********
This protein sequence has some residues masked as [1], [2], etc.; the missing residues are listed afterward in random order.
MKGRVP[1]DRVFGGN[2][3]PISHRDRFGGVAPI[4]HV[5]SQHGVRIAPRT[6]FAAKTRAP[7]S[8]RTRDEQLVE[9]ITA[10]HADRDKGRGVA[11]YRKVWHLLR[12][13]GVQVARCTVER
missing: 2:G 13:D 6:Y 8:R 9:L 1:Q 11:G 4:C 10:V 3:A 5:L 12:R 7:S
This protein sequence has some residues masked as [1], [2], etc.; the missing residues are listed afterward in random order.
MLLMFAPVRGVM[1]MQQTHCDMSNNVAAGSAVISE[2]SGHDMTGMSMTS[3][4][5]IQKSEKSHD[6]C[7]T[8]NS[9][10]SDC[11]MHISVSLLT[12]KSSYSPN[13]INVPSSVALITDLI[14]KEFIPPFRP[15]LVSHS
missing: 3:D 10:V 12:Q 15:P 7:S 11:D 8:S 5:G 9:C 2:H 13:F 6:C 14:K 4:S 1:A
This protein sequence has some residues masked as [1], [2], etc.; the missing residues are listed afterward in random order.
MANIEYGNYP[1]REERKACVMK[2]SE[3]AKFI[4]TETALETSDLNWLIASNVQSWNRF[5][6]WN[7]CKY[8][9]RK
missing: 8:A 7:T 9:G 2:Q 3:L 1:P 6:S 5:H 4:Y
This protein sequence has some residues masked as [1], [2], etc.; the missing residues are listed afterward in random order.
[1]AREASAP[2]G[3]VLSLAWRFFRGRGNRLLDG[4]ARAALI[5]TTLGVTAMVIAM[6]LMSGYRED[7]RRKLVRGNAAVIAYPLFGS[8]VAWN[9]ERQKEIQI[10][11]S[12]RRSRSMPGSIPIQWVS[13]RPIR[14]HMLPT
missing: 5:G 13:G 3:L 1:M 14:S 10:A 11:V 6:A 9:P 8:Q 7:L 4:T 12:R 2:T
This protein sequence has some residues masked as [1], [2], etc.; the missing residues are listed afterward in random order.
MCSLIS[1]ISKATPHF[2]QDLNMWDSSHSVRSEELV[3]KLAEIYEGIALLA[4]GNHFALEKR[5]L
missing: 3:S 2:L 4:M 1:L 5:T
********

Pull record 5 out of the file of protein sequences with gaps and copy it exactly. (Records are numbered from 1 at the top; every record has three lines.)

This protein sequence has some residues masked as [1], [2], etc.; the missing residues are listed afterward in random order.
MCSLIS[1]ISKATPHF[2]QDLNMWDSSHSVRSEELV[3]KLAEIYEGIALLA[4]GNHFALEKR[5]L
missing: 3:S 2:L 4:M 1:L 5:T